In China, Obama Backs Open Internet

President Obama told Chinese students Monday that open Internet access strengthens a society. Qian Jin, a former news assistant at NPR's Shanghai Bureau who was in the audience, says Internet access in China is improving, and broader now than it was a few years ago.

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MELISSA BLOCK, host:

The students at the Shanghai town hall were carefully screened by Chinese authorities, and some said they had been given training before they could take part. One of those who was chosen to attend the session was NPRs former news assistant in Shanghai, Qian Jin. He is now studying for his PhD in global communications at Fudan University. And he says, he was pleased to hear these first words out of President Obamas mouth.

President BARACK OBAMA: (Foreign Language Speaking)

(Soundbite of applause)

Pres. OBAMA: Good afternoon.

QIAN JIN: (Foreign Language Speaking) and this is in (unintelligible), means (foreign language spoken) you know, hello. He learned the kind of local Shanghai dialect.

BLOCK: Mm-hmm, well, how did that sound to you?

JIN: Quite impressive. I mean, quite accurate. You know, the Shanghai dialect is very hard, even for ordinary Chinese. And I think he master it very well, quite impressive.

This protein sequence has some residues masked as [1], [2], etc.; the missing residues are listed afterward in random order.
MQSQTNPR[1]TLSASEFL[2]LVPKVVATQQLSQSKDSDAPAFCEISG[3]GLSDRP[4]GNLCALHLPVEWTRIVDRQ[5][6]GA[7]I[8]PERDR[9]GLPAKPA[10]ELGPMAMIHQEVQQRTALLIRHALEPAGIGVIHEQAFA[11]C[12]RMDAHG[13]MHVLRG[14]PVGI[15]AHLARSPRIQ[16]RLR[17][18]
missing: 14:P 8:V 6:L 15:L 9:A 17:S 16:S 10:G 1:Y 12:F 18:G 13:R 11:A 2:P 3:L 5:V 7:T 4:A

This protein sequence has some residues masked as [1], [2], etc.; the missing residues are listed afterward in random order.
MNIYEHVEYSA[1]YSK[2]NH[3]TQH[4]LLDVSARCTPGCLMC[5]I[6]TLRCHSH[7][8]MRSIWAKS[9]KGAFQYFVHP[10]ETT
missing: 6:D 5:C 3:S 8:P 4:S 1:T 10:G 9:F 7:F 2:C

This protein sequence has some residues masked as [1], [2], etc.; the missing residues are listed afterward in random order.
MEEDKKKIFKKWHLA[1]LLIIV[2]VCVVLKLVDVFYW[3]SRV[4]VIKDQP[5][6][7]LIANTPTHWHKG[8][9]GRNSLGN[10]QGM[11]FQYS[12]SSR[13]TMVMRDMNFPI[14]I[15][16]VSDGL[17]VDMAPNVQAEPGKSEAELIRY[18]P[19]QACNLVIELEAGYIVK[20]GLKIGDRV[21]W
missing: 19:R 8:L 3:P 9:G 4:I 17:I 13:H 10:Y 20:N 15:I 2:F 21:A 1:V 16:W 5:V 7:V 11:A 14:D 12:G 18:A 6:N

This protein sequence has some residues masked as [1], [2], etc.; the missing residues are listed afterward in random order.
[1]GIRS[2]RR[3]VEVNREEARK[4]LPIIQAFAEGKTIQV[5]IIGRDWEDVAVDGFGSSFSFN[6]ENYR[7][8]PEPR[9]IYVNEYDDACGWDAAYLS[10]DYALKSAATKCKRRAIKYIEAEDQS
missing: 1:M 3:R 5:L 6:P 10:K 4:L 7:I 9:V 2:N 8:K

BLOCK: That one phrase. Two syllables.

(Soundbite of laughter)

JIN: Yeah, but still you can you can tell. I mean, he still put some effort to practice. I think hes quite perfect.

BLOCK: How did you get chosen to be at this event today?

JIN: Im just surprised because - I dont know how - the choosing process. I just get a call a couple of days ago and saying, are you interested in going to the, you know, town hall meeting with Barack Obama. I say its fine, its cool and just go there and thats it, quite simple.

BLOCK: Now I gather you had a question that you wanted to ask President Obama and you didnt get a chance to. What did you want to ask him?

JIN: I want to ask about the climate change. My question is, is this time for American people to finally check the way of living, check their lifestyle in order to do their part to fight the global warming.

BLOCK: And you didnt get a chance to ask that.

JIN: Yeah, because so many people raised hands, so I didnt get a chance to ask the question.

BLOCK: You know, there was a question at the end that came not from the audience. It was read by the U.S. ambassador to China, Jon Huntsman, a question that had come in over the Internet to the embassy. And it had to do with opening up the Internet and whats call the Great Firewall of China Web sites that are censored and things like that. Lets take a listen.

Pres. OBAMA: I am a big believer in technology and Im a big believer in openness when it comes to the flow of information. I think that the more freely information flows, the stronger the society becomes.

BLOCK: And the president went on from there. Qian Jin, its interesting because apparently, the irony here is that a lot of what came out of this meeting today, including this question about the Internet, may have been posted briefly on the Internet in China, but then was taken down. What do you think about that? Does that surprise you?

JIN: I mean, based on my own experience of (unintelligible) Internet things, I mean, I can get all the option that I want to have right now. And then I think everybody is happy.

BLOCK: What did you think about President Obamas message about openness and transparency, things like that?